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The Court of Appeals affirmed the judgment of the Court of Special Appeals holding that a police-initiated procedure resulting in the identification of Defendant was not governed by constitutional criminal procedure law concerning out-of-court identifications made by an eyewitness, holding that the identification of Defendant was a "confirmatory identification" not subject to constitutional scrutiny. Shortly after a murder, investigating detectives focused on Defendant as the suspected killer. The detectives were aware that the murder victim's current girlfriend, Jennifer McKay, knew Defendant and until recently had been in an intimate relationship with him. When interviewing McKay at the police station the detectives asked her to review camera footage captured with a surveillance camera mounted on a building adjacent to the apartment where the murder occurred. McKay did so and determined that a person depicted on the footage looked like Defendant. Defendant moved to suppress McKay's identification of him, arguing that the identification was obtained during an impermissible suggestive process. The circuit court granted the suppression motion. The Court of Special Appeals reversed. The Court of Appeals affirmed, holding that the identification at issue in this case did not implicate the constitutionally-based identification law paradigm. View "Greene v. State" on Justia Law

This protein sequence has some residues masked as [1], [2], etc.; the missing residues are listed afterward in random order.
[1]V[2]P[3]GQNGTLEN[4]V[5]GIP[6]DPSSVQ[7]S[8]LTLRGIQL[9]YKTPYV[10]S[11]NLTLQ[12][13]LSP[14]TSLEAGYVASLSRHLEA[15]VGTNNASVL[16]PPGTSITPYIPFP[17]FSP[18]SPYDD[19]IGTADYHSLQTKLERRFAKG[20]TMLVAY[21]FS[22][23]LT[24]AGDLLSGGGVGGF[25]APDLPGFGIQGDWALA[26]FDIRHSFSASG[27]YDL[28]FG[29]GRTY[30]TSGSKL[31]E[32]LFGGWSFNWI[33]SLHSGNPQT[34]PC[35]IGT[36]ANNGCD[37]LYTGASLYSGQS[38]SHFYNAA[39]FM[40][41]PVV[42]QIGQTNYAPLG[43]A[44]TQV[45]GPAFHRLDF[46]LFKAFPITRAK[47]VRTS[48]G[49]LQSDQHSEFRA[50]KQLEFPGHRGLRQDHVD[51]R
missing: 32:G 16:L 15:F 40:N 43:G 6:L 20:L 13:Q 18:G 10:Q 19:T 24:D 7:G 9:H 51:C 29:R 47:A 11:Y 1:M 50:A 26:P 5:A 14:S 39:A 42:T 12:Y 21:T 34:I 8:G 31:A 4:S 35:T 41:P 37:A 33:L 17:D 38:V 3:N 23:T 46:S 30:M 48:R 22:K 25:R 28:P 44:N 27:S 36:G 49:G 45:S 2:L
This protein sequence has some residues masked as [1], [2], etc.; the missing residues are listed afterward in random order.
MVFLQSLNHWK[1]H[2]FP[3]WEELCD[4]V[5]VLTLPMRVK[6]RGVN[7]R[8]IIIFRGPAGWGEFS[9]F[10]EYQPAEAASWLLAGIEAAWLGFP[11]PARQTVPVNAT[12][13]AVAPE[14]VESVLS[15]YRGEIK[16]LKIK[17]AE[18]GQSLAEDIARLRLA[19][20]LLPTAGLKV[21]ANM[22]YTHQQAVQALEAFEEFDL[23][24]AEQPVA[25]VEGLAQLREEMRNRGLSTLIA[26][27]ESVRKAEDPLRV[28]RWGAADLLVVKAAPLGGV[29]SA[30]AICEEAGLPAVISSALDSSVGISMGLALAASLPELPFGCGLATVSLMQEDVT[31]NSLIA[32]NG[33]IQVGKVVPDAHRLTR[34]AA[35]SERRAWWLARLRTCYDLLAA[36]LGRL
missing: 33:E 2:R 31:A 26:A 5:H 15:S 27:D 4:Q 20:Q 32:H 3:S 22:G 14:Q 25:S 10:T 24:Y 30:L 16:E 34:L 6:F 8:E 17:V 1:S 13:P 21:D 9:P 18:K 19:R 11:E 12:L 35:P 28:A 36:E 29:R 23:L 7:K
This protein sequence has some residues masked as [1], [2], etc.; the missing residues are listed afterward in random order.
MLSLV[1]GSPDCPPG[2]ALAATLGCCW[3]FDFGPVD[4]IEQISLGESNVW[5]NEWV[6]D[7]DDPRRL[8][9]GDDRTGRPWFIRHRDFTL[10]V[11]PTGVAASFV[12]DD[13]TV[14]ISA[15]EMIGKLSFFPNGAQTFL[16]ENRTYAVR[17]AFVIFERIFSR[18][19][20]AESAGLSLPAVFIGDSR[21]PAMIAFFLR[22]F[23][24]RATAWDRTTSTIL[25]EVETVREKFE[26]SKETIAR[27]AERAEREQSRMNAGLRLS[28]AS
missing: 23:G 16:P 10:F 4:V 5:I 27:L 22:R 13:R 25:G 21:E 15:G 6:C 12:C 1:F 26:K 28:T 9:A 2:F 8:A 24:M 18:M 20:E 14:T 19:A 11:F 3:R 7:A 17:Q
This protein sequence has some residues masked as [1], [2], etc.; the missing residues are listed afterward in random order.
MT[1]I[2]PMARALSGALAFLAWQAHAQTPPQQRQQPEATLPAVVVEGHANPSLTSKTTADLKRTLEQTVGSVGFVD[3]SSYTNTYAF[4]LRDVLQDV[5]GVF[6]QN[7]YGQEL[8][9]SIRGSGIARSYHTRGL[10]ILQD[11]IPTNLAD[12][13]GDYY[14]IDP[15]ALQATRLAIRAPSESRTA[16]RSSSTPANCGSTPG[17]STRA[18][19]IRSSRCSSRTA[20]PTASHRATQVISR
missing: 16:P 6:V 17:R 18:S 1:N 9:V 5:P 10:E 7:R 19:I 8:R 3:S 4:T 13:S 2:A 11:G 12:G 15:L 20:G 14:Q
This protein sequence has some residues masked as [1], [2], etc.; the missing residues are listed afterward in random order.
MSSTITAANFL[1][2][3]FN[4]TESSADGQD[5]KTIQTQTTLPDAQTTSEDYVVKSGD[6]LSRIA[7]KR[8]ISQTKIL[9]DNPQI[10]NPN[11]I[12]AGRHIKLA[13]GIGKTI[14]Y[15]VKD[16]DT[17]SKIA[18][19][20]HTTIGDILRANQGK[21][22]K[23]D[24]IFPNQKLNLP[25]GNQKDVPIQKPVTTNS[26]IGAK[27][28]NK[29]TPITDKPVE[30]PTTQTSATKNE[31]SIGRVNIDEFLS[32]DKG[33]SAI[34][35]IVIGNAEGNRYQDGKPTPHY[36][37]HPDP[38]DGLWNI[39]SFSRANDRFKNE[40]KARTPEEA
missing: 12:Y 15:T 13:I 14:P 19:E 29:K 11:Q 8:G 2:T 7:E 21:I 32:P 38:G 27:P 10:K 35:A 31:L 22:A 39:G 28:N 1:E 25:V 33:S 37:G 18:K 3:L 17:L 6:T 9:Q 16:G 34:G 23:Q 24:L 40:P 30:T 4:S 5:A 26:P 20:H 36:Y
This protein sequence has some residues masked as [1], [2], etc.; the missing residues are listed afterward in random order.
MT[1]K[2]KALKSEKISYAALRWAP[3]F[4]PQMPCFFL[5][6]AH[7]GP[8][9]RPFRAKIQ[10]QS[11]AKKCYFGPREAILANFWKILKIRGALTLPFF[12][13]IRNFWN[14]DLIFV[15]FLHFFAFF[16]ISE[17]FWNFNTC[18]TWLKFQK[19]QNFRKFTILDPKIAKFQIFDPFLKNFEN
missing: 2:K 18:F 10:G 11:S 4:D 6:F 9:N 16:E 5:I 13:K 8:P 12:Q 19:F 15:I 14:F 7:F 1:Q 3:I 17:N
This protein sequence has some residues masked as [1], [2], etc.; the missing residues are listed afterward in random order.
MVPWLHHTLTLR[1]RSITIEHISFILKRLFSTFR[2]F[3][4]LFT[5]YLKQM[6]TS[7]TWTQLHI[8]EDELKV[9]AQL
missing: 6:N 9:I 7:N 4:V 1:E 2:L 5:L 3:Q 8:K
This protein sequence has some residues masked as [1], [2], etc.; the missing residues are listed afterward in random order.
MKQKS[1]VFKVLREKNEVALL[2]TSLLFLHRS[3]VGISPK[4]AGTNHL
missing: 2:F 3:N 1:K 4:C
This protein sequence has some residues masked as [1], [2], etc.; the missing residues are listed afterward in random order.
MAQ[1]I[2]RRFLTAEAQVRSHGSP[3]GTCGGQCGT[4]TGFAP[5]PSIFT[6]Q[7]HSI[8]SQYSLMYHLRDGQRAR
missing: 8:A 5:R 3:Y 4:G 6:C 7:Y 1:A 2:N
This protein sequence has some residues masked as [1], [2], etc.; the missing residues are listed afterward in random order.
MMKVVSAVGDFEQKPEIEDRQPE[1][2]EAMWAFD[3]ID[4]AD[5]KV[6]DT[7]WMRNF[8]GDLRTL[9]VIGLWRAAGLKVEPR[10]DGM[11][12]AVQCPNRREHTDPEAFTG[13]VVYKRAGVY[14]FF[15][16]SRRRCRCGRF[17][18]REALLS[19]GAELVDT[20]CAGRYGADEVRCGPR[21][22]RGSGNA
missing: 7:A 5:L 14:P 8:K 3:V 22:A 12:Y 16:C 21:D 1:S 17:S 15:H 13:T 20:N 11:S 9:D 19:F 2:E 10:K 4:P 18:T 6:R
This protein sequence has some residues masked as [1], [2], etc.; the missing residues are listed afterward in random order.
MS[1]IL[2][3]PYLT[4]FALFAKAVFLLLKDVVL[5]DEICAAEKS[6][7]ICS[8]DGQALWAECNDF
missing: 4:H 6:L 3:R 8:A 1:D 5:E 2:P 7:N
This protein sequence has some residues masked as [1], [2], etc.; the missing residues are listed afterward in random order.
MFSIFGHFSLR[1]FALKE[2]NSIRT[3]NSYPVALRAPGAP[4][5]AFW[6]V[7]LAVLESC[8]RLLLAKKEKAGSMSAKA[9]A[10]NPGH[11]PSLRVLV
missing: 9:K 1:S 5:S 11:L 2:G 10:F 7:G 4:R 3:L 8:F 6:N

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The Court of Appeals affirmed the decision of the circuit court holding that the General Assembly's amendment of the Maryland tax code authorizing the State Comptroller to pay refunds to taxpayers affected by a provision held to be invalid and providing for the State to pay interest on those refunds at a certain rate did not violate the dormant Commerce Clause of the federal Constitution. This litigation arose when Appellants challenged the credit allowed by State law against a Maryland resident's income tax liability based on taxes the resident paid to other states on income derived from those states. The Court of Appeals and the Supreme Court agreed with Appellants' argument that the tax scheme violated the dormant Commerce Clause. In response, the General Assembly amended the tax code. After the Comptroller issued Appellants a refund in compliance with the new legislation, Appellants appealed, seeking a higher rate of interest on the refunds. Following an administrative ruling in Appellants' favor, the circuit court held that the interest rate did not violate the dormant Commerce Clause. The Court of Appeals affirmed, holding that Appellants failed to meet their burden of showing discrimination in effect. View "Wynne v. Comptroller of Maryland" on Justia Law